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Anonymous Coward

Apple kit isn't designed to last the 6 years required by UK law

Where do you get 6 years from, could you post a link? AFAIK warranty was one year, which was made into two years by EU law ("what has Europe ever done for us, apart from etc. etc." - see Life of Brian by Monty Python)?

I personally don't keep kit for more than 2..4 years anyway.

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Anonymous Coward

Re Six Years

The minimum of two years is the result of an EU directive, which no country in the EU may ignore,

however individual countries can make the period longer. In England its six years as defined in the Sale of Goods act, and five in Scotland AKAIK.

I am sure a learned person will comment.

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Gold badge

Re: Re Six Years

In England its six years as defined in the Sale of Goods act

It's been replaced last year (Oct 2015) by the Consumer Rights Act (click on the link for quite a good guide to its implications), but as far as I know there has never been talk about an explicit 6 year term but a more vague "reasonable expected duration" for something to work (I think, don't have the time to look it up right now).

That is one of the things the new Consumer Rights Act addresses with a tiered rights model that now also includes digital content, delivery periods and even services - worth a read as price reduction penalties can reach up to 100%.

What is significant is that this Act also incorporates Unfair Contract Terms aspects such as hidden charges and imbalance of rights. This could get quite interesting for subscription based services that don't deliver...

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Anonymous Coward

>Where do you get 6 years from, could you post a link?

http://www.apple.com/uk/legal/statutory-warranty/

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Silver badge

Six years in the UK and two years in the EU directive refers to the "Claim period" not the warranty period.

I think the Which article linked to by Fred Flintstone provides clarification:

"Six months or more

After the first six months the burden is on you to prove that the product was faulty at the time of delivery.

...

You have six years to take a claim to the small claims court for faulty goods in England, Wales and Northern Ireland and five years in Scotland.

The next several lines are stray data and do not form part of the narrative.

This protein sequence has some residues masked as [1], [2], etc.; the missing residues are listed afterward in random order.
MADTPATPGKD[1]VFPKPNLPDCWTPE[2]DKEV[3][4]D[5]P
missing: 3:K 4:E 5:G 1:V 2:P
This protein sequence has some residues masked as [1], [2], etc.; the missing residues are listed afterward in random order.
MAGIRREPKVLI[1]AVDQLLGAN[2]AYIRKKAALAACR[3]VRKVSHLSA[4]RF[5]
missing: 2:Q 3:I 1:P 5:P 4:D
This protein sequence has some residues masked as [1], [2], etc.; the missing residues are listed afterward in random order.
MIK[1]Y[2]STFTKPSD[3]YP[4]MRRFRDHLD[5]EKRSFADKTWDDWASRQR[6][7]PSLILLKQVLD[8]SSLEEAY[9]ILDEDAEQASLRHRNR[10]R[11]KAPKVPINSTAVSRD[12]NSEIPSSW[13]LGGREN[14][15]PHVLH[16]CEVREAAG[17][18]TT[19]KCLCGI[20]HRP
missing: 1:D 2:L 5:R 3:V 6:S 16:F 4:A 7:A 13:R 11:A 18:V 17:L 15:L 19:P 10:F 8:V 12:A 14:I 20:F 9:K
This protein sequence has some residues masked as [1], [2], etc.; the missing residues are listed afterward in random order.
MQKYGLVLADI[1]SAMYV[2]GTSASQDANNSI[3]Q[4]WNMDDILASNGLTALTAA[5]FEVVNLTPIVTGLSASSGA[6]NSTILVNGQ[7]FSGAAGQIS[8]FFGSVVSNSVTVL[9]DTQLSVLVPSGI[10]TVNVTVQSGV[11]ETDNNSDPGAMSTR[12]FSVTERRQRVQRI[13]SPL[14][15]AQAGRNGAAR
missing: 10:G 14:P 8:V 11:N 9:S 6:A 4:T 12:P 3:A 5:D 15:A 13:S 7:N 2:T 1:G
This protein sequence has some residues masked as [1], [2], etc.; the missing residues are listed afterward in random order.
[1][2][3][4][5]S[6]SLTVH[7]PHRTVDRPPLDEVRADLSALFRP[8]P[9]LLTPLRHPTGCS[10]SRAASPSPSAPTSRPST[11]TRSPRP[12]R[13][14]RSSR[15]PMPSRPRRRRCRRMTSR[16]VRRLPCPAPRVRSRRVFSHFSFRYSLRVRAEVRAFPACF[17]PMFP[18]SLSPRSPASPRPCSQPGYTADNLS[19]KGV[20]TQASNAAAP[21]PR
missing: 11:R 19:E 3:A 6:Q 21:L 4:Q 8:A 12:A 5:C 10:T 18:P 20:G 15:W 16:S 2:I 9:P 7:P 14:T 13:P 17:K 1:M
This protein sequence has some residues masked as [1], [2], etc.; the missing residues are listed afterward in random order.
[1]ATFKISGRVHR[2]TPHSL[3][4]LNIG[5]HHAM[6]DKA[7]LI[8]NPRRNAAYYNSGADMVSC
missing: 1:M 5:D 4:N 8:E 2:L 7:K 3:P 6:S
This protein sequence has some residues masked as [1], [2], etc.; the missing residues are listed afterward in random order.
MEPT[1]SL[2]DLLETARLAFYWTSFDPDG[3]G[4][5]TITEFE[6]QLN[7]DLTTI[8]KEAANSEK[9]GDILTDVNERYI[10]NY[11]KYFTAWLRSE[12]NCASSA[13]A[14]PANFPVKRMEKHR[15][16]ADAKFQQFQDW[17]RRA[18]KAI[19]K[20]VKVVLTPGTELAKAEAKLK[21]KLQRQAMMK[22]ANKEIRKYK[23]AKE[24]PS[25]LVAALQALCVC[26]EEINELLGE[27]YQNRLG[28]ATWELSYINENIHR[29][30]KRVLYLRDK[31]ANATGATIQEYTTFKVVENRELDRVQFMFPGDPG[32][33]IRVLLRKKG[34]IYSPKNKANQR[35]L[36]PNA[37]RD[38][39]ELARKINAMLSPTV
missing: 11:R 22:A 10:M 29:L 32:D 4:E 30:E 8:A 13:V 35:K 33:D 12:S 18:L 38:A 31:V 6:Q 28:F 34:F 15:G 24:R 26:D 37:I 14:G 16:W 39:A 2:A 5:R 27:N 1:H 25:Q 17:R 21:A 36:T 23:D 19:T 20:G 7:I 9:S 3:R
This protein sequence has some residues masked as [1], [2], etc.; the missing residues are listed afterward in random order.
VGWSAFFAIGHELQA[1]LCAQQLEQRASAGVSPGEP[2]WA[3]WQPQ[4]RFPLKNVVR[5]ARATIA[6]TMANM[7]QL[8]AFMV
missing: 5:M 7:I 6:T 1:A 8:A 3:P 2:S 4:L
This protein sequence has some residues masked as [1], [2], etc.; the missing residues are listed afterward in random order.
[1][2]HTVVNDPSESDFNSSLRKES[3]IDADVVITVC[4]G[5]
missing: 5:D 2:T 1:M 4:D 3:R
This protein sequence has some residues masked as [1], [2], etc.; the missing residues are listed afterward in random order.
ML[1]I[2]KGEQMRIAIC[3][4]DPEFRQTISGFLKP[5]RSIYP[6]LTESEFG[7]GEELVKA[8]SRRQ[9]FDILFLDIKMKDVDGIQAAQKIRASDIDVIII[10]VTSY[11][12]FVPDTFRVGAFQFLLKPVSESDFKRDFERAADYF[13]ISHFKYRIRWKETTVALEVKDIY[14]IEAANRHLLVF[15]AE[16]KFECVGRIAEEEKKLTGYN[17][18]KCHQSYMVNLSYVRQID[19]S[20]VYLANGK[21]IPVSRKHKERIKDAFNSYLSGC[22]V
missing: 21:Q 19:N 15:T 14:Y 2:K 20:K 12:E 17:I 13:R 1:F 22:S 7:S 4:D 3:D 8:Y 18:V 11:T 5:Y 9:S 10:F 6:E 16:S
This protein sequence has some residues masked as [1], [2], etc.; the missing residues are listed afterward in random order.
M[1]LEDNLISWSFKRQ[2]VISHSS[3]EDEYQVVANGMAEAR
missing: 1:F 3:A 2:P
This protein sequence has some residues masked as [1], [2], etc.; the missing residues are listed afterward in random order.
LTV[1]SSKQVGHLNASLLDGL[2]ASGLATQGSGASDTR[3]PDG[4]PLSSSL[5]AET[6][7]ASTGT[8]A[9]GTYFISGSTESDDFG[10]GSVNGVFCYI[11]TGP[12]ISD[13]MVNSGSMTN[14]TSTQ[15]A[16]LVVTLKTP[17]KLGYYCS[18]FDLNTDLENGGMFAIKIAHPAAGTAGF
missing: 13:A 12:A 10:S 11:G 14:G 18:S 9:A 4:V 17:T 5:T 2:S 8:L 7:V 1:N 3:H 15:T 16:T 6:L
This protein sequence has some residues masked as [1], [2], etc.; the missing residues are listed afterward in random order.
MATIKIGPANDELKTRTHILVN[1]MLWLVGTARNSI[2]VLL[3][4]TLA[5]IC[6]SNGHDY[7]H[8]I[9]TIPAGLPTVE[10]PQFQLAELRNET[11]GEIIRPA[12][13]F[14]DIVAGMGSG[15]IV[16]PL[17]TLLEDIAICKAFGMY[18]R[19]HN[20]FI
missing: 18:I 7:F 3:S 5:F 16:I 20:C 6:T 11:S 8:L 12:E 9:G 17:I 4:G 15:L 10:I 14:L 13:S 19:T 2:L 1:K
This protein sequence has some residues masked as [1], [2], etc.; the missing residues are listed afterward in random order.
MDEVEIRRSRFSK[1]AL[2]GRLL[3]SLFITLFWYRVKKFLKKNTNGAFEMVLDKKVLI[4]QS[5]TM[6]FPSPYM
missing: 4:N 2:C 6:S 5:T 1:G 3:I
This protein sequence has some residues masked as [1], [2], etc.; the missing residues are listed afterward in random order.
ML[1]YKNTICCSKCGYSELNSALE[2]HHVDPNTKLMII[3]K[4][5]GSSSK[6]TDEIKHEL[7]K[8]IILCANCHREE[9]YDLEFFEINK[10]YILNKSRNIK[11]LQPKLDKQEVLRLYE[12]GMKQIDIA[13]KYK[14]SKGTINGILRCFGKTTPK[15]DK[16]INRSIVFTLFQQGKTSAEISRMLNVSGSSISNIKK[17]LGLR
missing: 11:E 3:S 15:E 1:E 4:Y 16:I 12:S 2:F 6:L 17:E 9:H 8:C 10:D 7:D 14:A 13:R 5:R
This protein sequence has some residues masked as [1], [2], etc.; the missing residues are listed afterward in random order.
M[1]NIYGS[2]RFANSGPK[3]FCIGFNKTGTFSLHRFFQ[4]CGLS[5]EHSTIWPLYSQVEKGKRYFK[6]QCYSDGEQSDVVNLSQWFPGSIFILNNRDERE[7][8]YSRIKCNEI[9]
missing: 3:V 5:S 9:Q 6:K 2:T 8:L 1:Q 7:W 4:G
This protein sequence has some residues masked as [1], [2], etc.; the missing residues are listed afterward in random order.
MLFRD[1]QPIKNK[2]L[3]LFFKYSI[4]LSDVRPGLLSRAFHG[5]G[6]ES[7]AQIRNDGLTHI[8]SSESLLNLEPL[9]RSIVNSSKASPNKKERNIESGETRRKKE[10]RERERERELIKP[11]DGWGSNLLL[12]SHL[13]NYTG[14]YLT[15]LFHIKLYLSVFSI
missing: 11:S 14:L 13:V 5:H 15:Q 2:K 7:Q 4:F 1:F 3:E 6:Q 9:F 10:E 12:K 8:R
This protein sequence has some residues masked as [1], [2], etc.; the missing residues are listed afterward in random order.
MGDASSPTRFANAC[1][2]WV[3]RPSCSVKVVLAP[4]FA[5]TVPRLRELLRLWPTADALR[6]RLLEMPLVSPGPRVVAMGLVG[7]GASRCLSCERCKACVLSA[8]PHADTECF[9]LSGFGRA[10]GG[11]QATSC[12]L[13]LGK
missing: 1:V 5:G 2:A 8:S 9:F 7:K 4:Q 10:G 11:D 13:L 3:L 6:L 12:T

This doesn't mean that a product has to last six years - just that you have this length of time in which to make a claim if a retailer refuses to repair or replace a faulty product. "

Similarly, the two year EU figure refers to an absolute time limit for making a claim based on a contract. Because the UK has a 6 year limitation, adopting the EU directive would reduce your rights...

So basically you are left with the reseller's and/or manufacturer's warranty if your product fails after six months..

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Re: Re Six Years

What is also significant is that this Act also incorporates service contracts; so if you build/repair consumer's PC's for example your work will also be subject to the act.

The Consumer Goods Act will also have ramifications on the deployment of IoT into people's homes.

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Trollface

Apple doesn't have a bug bounty program?

Must be because their programs don't have bugs!

…Even with the icon, I feel I'm overdoing it here. Meh.

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Doesn't really matter

My iPad 2 has, after consecutive updates, become quite unusable. I just use it for the odd browsing or reviewing a document these days, but even that is like pouring molasses through a straw. The delays have become unsufferable.

The hardware is still fine, and the screen quality more than acceptable, but it only makes a fine paperweight these days.

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Unhappy

Re: Doesn't really matter

Yep, mine now sits tethered to an amp providing music streaming, at which it's just about usable. Anything much else, loading another app or even swiping the home screen, is painful.

I really don't know which of its background tasks are important enough to sabotage basic UI functions.

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Re: Doesn't really matter

I'm still running iOS 7.1 on my iPad 3.

It still does pretty much everything I need it to do, though a number of apps refuse to install. The main problem is not being able to update Safari.

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Silver badge

Re: Doesn't really matter

I have the same with an Android phone, a Windows laptop, a Samsung "smart" DVD/PVR and a Ubuntu desktop. Whatever it is IT kit just seems to slow and die over time.

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Re: Doesn't really matter

http://www.drdobbs.com/cpp/state-of-decay/184405140

An old Verity Stobbs article (I'm sure it's older than 2002 as well). It uses Windows as it's exemplar, but is appropriate to all OS's in my experience.